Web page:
8 Strategies for Digital Transformation with Ralph Rivera, the Man Who Helped Transform the BBC


Ralph Rivera, Director at Future Media BBC giving a keynote at the CDO Summit London 2014

Four years is a lifetime in digital. When Ralph Rivera joined the BBC in 2010 as Director of Future Media, the future of that lauded British organization was being openly questioned.

“There is no such thing as ‘The’ BBC,” Rivera said. “In fact, BBC is more like AOL Time-Warner than IBM….  It’s actually more like a flotilla than one big enterprise.

“We had these multiple silos, and each one of them were fragmented, such that we had 500-plus websites, 40 content management systems, and over 140 embedded media players,” he added.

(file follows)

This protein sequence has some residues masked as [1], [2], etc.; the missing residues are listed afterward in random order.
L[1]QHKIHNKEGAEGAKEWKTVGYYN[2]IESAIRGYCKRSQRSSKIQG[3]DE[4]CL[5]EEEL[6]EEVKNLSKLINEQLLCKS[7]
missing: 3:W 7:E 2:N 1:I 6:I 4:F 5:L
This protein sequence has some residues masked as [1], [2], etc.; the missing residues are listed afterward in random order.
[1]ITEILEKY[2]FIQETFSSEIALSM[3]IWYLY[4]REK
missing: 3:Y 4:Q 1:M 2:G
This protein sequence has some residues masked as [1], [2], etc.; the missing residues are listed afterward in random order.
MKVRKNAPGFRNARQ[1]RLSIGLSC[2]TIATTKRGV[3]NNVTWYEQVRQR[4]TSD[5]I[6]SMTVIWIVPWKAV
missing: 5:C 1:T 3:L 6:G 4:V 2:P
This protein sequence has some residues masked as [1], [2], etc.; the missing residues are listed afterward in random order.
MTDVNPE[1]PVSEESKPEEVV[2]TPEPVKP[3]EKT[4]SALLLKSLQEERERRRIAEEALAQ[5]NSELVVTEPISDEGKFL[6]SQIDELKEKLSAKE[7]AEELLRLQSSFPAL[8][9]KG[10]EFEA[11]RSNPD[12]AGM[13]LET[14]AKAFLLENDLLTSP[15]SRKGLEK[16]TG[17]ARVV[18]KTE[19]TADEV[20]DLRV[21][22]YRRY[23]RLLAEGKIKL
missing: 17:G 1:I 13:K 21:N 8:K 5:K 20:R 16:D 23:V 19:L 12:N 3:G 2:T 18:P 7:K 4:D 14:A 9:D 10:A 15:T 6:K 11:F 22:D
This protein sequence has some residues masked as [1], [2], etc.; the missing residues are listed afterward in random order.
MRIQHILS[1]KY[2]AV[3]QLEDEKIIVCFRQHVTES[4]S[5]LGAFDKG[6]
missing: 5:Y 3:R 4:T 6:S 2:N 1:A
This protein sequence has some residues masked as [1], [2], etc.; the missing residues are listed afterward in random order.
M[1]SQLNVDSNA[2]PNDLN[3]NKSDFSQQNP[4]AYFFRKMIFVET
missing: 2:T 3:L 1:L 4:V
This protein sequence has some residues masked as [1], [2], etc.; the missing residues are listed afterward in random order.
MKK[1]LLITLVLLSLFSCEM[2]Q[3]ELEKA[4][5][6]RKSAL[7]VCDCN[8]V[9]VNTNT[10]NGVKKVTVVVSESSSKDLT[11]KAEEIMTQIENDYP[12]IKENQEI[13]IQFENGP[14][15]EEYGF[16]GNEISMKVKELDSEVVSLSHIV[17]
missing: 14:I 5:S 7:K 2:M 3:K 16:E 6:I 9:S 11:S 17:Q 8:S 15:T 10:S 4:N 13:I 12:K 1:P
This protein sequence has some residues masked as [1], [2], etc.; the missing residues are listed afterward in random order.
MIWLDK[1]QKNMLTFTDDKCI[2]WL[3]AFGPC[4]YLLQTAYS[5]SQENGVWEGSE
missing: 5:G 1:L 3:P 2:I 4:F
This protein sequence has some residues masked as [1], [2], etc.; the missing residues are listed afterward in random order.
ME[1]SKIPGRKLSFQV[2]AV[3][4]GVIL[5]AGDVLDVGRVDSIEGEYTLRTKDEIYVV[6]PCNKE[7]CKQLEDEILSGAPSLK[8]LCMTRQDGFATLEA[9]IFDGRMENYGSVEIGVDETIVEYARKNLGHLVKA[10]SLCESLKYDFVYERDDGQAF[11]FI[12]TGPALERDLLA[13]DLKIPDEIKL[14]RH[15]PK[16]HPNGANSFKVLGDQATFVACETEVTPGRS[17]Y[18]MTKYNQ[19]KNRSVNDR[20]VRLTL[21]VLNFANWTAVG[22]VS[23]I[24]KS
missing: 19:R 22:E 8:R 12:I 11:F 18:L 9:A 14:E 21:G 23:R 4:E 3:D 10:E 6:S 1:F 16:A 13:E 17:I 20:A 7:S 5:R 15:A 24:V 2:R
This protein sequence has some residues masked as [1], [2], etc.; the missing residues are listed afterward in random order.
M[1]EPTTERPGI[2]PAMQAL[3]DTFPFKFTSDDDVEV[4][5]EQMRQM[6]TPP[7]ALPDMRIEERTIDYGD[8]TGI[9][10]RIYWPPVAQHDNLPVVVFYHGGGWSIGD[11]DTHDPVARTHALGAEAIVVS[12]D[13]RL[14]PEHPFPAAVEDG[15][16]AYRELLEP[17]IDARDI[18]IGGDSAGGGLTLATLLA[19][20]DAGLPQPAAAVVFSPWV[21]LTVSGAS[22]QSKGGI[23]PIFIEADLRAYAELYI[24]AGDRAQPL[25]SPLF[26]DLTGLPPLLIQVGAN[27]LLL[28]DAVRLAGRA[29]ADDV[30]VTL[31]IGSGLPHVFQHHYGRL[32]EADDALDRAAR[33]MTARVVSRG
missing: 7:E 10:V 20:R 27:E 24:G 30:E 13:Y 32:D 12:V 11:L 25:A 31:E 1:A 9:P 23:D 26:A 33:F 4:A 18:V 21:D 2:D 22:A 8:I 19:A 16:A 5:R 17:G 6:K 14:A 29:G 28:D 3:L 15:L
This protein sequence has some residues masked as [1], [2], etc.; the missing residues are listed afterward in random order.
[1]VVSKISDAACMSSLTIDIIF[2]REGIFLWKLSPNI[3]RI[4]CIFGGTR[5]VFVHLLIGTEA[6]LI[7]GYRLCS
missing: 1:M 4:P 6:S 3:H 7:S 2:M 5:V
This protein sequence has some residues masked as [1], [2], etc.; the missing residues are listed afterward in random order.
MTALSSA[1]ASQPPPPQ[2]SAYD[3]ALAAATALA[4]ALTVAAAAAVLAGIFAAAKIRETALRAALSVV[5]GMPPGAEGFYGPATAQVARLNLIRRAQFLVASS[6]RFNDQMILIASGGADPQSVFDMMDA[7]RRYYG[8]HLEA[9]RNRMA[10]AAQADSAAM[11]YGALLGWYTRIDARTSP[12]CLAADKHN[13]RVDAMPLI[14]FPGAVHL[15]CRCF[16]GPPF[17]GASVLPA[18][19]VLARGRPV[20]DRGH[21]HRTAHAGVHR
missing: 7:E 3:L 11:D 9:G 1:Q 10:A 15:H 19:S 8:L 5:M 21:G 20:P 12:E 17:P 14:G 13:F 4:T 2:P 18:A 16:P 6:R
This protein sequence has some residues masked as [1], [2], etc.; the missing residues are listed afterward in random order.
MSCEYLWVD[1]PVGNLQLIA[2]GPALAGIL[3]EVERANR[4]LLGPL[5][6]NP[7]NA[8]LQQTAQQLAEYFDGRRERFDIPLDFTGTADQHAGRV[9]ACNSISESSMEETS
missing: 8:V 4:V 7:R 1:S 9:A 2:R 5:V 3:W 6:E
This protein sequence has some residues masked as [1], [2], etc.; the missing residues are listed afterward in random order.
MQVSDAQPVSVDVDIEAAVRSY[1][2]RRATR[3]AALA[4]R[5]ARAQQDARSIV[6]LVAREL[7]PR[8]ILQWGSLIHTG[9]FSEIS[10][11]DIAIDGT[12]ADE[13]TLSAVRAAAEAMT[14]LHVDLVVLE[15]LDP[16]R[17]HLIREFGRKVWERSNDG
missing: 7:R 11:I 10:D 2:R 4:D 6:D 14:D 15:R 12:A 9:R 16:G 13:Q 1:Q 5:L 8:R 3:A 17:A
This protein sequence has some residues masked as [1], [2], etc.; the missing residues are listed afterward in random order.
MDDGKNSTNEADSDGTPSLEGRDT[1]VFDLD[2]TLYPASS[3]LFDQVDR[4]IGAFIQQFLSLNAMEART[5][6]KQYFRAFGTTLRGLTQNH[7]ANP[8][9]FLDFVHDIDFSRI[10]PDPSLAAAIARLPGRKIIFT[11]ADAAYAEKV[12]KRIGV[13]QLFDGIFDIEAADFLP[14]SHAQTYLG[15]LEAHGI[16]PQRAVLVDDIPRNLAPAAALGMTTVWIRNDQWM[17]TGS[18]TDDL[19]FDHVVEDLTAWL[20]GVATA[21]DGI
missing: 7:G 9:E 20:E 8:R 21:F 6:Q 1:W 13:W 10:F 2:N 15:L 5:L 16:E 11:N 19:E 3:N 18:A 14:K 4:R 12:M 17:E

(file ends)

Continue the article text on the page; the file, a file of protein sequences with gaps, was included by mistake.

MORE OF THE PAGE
“If every channel has a website, and then every genre has a website, and then every program has a website—guess what? At a place like the BBC you easily end up with over 500 websites.”

[bctt tweet=”In 8 steps @RalphRivera revolutionized the how the @BBC works online http://ow.ly/MAVYe and you can do the same!” via=”no” url=”no”]

Rivera immediately set in motion a drastic plan whose goal was to enable the BBC not only to survive in the new digital media environment but also to become a digital organization in its own right.

In a keynote titled “Where Next?: The Journey from BBC Online to The BBC, online,” which Rivera delivered at the inaugural U.K. Chief Digital Officer Summit at that august institution in London, England, on October 29, 2014, he outlined how he was able to make the transformation.

1. Cut the Fat—Immediately